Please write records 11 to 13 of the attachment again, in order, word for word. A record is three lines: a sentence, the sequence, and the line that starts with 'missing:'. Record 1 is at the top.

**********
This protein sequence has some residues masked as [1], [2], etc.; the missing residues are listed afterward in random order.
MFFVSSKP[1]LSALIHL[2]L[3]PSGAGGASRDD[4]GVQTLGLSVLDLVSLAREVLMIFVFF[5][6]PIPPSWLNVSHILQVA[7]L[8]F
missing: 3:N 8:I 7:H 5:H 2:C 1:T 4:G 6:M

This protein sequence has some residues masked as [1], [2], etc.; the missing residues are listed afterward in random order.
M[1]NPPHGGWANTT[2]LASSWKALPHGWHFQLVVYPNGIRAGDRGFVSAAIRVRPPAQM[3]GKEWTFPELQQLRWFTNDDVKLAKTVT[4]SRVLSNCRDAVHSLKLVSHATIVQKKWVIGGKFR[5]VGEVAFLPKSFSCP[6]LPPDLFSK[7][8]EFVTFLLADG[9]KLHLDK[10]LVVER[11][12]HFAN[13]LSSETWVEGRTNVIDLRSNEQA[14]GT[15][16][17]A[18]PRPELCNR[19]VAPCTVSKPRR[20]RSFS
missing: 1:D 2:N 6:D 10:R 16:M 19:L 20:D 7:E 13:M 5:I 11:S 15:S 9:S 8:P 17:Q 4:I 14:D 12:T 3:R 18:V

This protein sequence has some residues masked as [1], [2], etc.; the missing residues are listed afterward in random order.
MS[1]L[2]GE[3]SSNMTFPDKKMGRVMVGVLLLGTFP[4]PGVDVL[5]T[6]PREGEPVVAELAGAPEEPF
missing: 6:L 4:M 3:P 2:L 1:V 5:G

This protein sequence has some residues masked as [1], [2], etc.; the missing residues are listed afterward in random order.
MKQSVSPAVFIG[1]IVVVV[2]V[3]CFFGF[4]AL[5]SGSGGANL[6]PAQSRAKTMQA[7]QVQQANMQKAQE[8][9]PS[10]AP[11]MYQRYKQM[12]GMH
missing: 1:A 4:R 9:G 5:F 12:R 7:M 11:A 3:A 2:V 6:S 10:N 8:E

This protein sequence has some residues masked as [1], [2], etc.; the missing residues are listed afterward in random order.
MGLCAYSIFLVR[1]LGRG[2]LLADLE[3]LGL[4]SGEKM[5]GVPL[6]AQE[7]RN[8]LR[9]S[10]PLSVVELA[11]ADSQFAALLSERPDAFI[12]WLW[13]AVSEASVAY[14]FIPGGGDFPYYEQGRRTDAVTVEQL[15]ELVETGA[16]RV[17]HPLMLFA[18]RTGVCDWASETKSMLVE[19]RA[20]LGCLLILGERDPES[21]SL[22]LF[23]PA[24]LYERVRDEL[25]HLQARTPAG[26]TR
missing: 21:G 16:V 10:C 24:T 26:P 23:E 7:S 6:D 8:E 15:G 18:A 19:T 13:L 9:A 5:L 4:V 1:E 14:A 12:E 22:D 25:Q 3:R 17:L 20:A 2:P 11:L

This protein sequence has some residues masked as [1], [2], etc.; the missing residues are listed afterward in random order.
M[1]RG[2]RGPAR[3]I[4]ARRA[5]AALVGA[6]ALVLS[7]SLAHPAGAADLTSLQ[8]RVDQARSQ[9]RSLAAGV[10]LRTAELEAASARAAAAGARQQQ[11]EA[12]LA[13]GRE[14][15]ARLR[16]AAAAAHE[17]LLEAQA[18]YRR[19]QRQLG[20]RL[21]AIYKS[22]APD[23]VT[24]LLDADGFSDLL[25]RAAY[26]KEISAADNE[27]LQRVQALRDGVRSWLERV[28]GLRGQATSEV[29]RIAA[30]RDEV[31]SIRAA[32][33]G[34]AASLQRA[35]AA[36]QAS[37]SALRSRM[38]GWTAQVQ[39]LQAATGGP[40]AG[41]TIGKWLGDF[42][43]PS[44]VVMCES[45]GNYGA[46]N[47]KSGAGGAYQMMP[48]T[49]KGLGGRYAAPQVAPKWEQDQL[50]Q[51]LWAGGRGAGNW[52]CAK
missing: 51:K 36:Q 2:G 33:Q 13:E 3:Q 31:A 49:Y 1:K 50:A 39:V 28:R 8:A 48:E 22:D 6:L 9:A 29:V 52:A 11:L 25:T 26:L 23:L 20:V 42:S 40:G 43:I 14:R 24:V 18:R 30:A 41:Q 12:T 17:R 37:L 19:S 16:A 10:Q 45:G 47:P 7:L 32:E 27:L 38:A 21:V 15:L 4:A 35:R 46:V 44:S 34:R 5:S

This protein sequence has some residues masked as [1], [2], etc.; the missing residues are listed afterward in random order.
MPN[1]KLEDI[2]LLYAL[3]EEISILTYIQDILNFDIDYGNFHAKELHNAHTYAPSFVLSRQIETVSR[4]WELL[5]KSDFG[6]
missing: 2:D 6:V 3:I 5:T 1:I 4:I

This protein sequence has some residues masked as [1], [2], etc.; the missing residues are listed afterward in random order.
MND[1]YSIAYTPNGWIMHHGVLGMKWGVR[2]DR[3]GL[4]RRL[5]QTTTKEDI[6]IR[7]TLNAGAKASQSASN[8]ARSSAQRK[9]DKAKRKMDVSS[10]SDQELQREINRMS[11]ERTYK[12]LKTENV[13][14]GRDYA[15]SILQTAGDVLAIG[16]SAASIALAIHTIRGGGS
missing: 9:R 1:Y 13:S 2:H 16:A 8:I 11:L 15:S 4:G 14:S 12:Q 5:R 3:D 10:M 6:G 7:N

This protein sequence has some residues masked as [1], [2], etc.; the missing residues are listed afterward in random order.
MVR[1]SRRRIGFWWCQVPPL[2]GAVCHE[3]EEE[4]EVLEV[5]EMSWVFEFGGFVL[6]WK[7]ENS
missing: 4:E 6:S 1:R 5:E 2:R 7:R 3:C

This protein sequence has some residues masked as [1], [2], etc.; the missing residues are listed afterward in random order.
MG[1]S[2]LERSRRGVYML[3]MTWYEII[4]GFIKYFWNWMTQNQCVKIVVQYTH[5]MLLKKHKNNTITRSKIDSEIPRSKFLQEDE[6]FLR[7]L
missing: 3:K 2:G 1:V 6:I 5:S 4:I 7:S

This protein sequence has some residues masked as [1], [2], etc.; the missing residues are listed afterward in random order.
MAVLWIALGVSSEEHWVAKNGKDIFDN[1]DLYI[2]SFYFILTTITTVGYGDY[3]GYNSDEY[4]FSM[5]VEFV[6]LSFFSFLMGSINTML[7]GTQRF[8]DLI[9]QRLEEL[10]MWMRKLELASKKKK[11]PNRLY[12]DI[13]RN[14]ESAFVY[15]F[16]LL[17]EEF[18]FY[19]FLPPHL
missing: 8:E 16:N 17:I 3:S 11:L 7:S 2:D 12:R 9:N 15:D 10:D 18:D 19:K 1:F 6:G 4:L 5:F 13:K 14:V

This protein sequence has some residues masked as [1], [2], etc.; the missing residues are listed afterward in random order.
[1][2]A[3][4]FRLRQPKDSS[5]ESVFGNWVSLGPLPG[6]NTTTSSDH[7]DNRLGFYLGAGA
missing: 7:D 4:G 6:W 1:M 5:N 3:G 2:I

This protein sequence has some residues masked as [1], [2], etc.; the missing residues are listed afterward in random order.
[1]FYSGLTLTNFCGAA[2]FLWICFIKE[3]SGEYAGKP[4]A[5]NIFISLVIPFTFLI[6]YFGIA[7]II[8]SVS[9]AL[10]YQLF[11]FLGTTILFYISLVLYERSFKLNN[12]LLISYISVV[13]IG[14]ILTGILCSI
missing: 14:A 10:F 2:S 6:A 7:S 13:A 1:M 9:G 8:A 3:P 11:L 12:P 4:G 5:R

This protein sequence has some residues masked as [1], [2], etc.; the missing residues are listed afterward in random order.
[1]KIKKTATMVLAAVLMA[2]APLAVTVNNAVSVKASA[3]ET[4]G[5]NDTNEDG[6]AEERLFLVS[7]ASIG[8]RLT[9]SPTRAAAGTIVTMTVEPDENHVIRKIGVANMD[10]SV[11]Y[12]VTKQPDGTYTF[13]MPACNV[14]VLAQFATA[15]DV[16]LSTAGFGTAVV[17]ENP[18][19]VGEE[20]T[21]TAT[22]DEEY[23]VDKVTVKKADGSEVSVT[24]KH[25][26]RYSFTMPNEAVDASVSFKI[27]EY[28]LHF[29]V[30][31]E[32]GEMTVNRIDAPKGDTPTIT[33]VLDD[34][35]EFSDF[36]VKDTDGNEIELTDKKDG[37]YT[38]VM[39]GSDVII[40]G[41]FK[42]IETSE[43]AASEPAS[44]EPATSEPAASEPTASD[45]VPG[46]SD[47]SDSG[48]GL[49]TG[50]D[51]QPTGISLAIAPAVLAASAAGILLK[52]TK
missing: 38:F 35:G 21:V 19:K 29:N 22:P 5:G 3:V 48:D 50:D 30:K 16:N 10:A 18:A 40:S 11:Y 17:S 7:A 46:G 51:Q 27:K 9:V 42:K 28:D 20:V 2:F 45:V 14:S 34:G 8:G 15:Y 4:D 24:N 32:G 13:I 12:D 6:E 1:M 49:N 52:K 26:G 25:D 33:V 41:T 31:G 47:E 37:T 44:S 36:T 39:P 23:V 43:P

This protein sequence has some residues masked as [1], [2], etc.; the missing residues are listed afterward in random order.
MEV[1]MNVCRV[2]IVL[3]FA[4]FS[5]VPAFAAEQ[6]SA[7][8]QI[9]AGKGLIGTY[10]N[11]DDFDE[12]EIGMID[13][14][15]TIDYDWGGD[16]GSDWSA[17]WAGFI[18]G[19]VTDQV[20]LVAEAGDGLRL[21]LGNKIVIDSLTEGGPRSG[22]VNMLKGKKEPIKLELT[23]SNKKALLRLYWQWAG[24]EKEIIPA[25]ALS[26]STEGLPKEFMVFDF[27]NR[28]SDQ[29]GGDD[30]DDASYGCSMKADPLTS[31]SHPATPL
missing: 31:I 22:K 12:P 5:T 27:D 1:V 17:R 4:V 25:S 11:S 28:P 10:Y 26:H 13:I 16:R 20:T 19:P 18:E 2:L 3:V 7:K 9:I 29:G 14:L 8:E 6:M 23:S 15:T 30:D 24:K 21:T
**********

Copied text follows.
This protein sequence has some residues masked as [1], [2], etc.; the missing residues are listed afterward in random order.
MAVLWIALGVSSEEHWVAKNGKDIFDN[1]DLYI[2]SFYFILTTITTVGYGDY[3]GYNSDEY[4]FSM[5]VEFV[6]LSFFSFLMGSINTML[7]GTQRF[8]DLI[9]QRLEEL[10]MWMRKLELASKKKK[11]PNRLY[12]DI[13]RN[14]ESAFVY[15]F[16]LL[17]EEF[18]FY[19]FLPPHL
missing: 8:E 16:N 17:I 3:S 11:L 7:S 2:D 12:R 9:N 15:D 10:D 18:D 19:K 1:F 6:G 4:L 5:F 13:K 14:V

This protein sequence has some residues masked as [1], [2], etc.; the missing residues are listed afterward in random order.
[1][2]A[3][4]FRLRQPKDSS[5]ESVFGNWVSLGPLPG[6]NTTTSSDH[7]DNRLGFYLGAGA
missing: 7:D 4:G 6:W 1:M 5:N 3:G 2:I

This protein sequence has some residues masked as [1], [2], etc.; the missing residues are listed afterward in random order.
[1]FYSGLTLTNFCGAA[2]FLWICFIKE[3]SGEYAGKP[4]A[5]NIFISLVIPFTFLI[6]YFGIA[7]II[8]SVS[9]AL[10]YQLF[11]FLGTTILFYISLVLYERSFKLNN[12]LLISYISVV[13]IG[14]ILTGILCSI
missing: 14:A 10:F 2:S 6:A 7:S 13:A 1:M 9:G 8:A 3:P 11:L 12:P 4:G 5:R